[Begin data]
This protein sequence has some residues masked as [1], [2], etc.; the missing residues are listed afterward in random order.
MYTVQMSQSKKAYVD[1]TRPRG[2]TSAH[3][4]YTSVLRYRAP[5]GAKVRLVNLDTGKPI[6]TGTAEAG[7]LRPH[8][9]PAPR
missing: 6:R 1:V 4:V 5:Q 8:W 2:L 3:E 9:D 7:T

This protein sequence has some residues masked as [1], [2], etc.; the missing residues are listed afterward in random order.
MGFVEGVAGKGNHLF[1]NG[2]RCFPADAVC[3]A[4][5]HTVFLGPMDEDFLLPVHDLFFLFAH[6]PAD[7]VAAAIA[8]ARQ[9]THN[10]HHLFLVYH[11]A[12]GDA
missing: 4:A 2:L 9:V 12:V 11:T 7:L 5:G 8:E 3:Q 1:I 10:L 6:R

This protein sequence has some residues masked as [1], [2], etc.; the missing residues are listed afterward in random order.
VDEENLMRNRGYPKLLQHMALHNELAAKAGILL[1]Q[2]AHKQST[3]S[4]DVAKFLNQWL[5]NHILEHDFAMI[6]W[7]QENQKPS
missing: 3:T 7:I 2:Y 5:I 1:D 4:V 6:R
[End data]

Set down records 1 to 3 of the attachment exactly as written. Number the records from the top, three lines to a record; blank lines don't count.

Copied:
This protein sequence has some residues masked as [1], [2], etc.; the missing residues are listed afterward in random order.
MYTVQMSQSKKAYVD[1]TRPRG[2]TSAH[3][4]YTSVLRYRAP[5]GAKVRLVNLDTGKPI[6]TGTAEAG[7]LRPH[8][9]PAPR
missing: 6:R 1:V 4:V 5:Q 8:W 2:L 3:E 9:D 7:T

This protein sequence has some residues masked as [1], [2], etc.; the missing residues are listed afterward in random order.
MGFVEGVAGKGNHLF[1]NG[2]RCFPADAVC[3]A[4][5]HTVFLGPMDEDFLLPVHDLFFLFAH[6]PAD[7]VAAAIA[8]ARQ[9]THN[10]HHLFLVYH[11]A[12]GDA
missing: 4:A 2:L 9:V 12:V 11:T 7:L 5:G 8:E 3:Q 1:I 10:L 6:R

This protein sequence has some residues masked as [1], [2], etc.; the missing residues are listed afterward in random order.
VDEENLMRNRGYPKLLQHMALHNELAAKAGILL[1]Q[2]AHKQST[3]S[4]DVAKFLNQWL[5]NHILEHDFAMI[6]W[7]QENQKPS
missing: 3:T 7:I 2:Y 5:I 1:D 4:V 6:R